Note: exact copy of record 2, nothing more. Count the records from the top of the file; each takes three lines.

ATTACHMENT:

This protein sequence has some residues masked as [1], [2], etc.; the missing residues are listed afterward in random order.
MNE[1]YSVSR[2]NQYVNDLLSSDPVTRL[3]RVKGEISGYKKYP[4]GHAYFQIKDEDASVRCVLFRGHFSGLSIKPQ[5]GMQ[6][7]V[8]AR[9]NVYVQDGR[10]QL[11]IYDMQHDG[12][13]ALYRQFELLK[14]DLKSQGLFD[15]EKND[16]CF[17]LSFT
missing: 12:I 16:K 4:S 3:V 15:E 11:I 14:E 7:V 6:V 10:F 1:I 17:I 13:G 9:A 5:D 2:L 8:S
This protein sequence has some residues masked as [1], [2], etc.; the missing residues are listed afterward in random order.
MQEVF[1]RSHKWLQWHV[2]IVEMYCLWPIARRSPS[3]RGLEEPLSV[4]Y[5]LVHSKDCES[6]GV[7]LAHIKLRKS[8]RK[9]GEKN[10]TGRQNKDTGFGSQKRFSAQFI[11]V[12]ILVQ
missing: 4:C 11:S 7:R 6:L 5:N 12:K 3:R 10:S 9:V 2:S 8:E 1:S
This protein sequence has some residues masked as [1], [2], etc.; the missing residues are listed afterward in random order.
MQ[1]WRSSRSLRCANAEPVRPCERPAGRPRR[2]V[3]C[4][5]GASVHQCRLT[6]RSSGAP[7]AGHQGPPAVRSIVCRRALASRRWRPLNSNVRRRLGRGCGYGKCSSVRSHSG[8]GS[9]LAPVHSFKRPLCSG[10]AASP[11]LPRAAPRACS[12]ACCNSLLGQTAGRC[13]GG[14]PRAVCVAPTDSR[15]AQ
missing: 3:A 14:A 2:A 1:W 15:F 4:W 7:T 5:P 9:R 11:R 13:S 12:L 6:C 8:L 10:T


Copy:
This protein sequence has some residues masked as [1], [2], etc.; the missing residues are listed afterward in random order.
MQEVF[1]RSHKWLQWHV[2]IVEMYCLWPIARRSPS[3]RGLEEPLSV[4]Y[5]LVHSKDCES[6]GV[7]LAHIKLRKS[8]RK[9]GEKN[10]TGRQNKDTGFGSQKRFSAQFI[11]V[12]ILVQ
missing: 4:C 11:S 7:R 6:L 5:N 12:K 3:R 10:S 9:V 2:S 8:E 1:S